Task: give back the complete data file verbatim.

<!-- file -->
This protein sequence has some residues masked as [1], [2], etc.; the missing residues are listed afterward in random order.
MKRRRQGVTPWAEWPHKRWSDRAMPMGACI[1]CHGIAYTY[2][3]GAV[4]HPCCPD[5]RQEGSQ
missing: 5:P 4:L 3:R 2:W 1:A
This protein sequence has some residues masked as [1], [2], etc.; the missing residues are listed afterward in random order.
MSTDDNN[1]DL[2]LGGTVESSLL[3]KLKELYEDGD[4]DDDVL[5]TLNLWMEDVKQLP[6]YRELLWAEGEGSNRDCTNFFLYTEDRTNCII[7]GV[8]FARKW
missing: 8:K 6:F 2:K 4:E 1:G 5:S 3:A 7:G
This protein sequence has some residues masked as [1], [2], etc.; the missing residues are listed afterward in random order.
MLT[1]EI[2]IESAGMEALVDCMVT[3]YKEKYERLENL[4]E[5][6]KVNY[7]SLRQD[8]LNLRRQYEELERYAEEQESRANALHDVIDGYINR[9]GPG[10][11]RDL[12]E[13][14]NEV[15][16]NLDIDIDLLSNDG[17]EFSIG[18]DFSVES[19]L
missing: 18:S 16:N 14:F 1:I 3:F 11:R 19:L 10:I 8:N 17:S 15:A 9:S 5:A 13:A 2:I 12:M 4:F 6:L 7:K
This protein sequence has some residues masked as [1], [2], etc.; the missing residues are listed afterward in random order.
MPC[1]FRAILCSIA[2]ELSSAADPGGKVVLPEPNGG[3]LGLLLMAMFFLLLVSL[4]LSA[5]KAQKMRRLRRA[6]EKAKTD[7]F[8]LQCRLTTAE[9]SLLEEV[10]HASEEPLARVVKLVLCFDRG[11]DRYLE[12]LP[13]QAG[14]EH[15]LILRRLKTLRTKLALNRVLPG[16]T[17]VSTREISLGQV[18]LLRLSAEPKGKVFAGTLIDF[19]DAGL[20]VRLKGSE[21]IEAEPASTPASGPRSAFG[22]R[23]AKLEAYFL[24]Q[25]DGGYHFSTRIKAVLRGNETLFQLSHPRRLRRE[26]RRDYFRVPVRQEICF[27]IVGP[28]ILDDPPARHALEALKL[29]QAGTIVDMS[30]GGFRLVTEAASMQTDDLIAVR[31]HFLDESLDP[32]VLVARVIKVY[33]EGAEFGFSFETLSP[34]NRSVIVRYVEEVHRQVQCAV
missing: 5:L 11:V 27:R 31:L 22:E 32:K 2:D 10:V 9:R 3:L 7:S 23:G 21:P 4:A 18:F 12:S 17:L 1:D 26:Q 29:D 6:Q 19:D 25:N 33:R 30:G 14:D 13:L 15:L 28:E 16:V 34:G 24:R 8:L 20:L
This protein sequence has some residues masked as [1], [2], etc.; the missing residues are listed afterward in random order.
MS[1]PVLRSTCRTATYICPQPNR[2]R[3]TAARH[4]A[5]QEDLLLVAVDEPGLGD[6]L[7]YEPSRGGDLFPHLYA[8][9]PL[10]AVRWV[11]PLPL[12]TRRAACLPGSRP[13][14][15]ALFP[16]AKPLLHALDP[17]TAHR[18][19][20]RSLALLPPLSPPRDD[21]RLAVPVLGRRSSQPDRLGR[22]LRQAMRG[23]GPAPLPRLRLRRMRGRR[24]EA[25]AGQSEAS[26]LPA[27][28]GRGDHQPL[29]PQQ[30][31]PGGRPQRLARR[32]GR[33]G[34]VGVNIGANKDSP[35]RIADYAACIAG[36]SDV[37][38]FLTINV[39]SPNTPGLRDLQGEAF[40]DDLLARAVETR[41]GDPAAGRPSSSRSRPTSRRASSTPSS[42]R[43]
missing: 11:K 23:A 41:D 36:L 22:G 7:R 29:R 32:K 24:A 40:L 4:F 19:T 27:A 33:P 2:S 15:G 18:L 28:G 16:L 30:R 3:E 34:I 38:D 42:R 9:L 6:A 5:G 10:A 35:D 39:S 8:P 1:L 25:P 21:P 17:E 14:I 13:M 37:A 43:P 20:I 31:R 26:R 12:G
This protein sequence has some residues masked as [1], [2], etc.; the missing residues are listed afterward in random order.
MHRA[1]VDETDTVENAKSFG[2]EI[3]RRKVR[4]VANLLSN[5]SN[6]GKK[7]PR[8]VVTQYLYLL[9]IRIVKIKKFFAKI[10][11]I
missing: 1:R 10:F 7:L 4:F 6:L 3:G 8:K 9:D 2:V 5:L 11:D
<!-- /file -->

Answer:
This protein sequence has some residues masked as [1], [2], etc.; the missing residues are listed afterward in random order.
MKRRRQGVTPWAEWPHKRWSDRAMPMGACI[1]CHGIAYTY[2][3]GAV[4]HPCCPD[5]RQEGSQ
missing: 5:P 4:L 3:R 2:W 1:A
This protein sequence has some residues masked as [1], [2], etc.; the missing residues are listed afterward in random order.
MSTDDNN[1]DL[2]LGGTVESSLL[3]KLKELYEDGD[4]DDDVL[5]TLNLWMEDVKQLP[6]YRELLWAEGEGSNRDCTNFFLYTEDRTNCII[7]GV[8]FARKW
missing: 8:K 6:F 2:K 4:E 1:G 5:S 3:A 7:G
This protein sequence has some residues masked as [1], [2], etc.; the missing residues are listed afterward in random order.
MLT[1]EI[2]IESAGMEALVDCMVT[3]YKEKYERLENL[4]E[5][6]KVNY[7]SLRQD[8]LNLRRQYEELERYAEEQESRANALHDVIDGYINR[9]GPG[10][11]RDL[12]E[13][14]NEV[15][16]NLDIDIDLLSNDG[17]EFSIG[18]DFSVES[19]L
missing: 18:S 16:N 14:F 1:I 3:F 11:R 19:L 10:I 8:N 17:S 15:A 9:S 5:A 13:A 2:I 12:M 4:F 6:L 7:K
This protein sequence has some residues masked as [1], [2], etc.; the missing residues are listed afterward in random order.
MPC[1]FRAILCSIA[2]ELSSAADPGGKVVLPEPNGG[3]LGLLLMAMFFLLLVSL[4]LSA[5]KAQKMRRLRRA[6]EKAKTD[7]F[8]LQCRLTTAE[9]SLLEEV[10]HASEEPLARVVKLVLCFDRG[11]DRYLE[12]LP[13]QAG[14]EH[15]LILRRLKTLRTKLALNRVLPG[16]T[17]VSTREISLGQV[18]LLRLSAEPKGKVFAGTLIDF[19]DAGL[20]VRLKGSE[21]IEAEPASTPASGPRSAFG[22]R[23]AKLEAYFL[24]Q[25]DGGYHFSTRIKAVLRGNETLFQLSHPRRLRRE[26]RRDYFRVPVRQEICF[27]IVGP[28]ILDDPPARHALEALKL[29]QAGTIVDMS[30]GGFRLVTEAASMQTDDLIAVR[31]HFLDESLDP[32]VLVARVIKVY[33]EGAEFGFSFETLSP[34]NRSVIVRYVEEVHRQVQCAV
missing: 5:L 11:V 27:R 31:L 22:E 32:K 2:D 10:V 9:R 3:L 7:S 23:G 21:P 4:A 18:F 12:S 17:L 1:D 26:Q 29:D 6:Q 19:D 25:N 33:R 30:G 14:D 13:L 15:L 28:E 16:V 34:G 24:R 8:L 20:L
This protein sequence has some residues masked as [1], [2], etc.; the missing residues are listed afterward in random order.
MS[1]PVLRSTCRTATYICPQPNR[2]R[3]TAARH[4]A[5]QEDLLLVAVDEPGLGD[6]L[7]YEPSRGGDLFPHLYA[8][9]PL[10]AVRWV[11]PLPL[12]TRRAACLPGSRP[13][14][15]ALFP[16]AKPLLHALDP[17]TAHR[18][19][20]RSLALLPPLSPPRDD[21]RLAVPVLGRRSSQPDRLGR[22]LRQAMRG[23]GPAPLPRLRLRRMRGRR[24]EA[25]AGQSEAS[26]LPA[27][28]GRGDHQPL[29]PQQ[30][31]PGGRPQRLARR[32]GR[33]G[34]VGVNIGANKDSP[35]RIADYAACIAG[36]SDV[37][38]FLTINV[39]SPNTPGLRDLQGEAF[40]DDLLARAVETR[41]GDPAAGRPSSSRSRPTSRRASSTPSS[42]R[43]
missing: 11:K 23:A 41:D 36:L 22:G 7:R 29:R 32:K 24:A 40:L 4:F 19:T 27:A 33:P 2:S 15:G 18:L 28:G 16:L 30:R 3:E 34:I 38:D 42:R 9:L 6:A 5:G 10:A 35:D 39:S 8:P 1:L 25:P 21:P 17:E 14:I 13:M 37:A 43:P 20:I 31:R 26:R 12:G
This protein sequence has some residues masked as [1], [2], etc.; the missing residues are listed afterward in random order.
MHRA[1]VDETDTVENAKSFG[2]EI[3]RRKVR[4]VANLLSN[5]SN[6]GKK[7]PR[8]VVTQYLYLL[9]IRIVKIKKFFAKI[10][11]I
missing: 1:R 10:F 7:L 4:F 6:L 3:G 8:K 9:D 2:V 5:L 11:D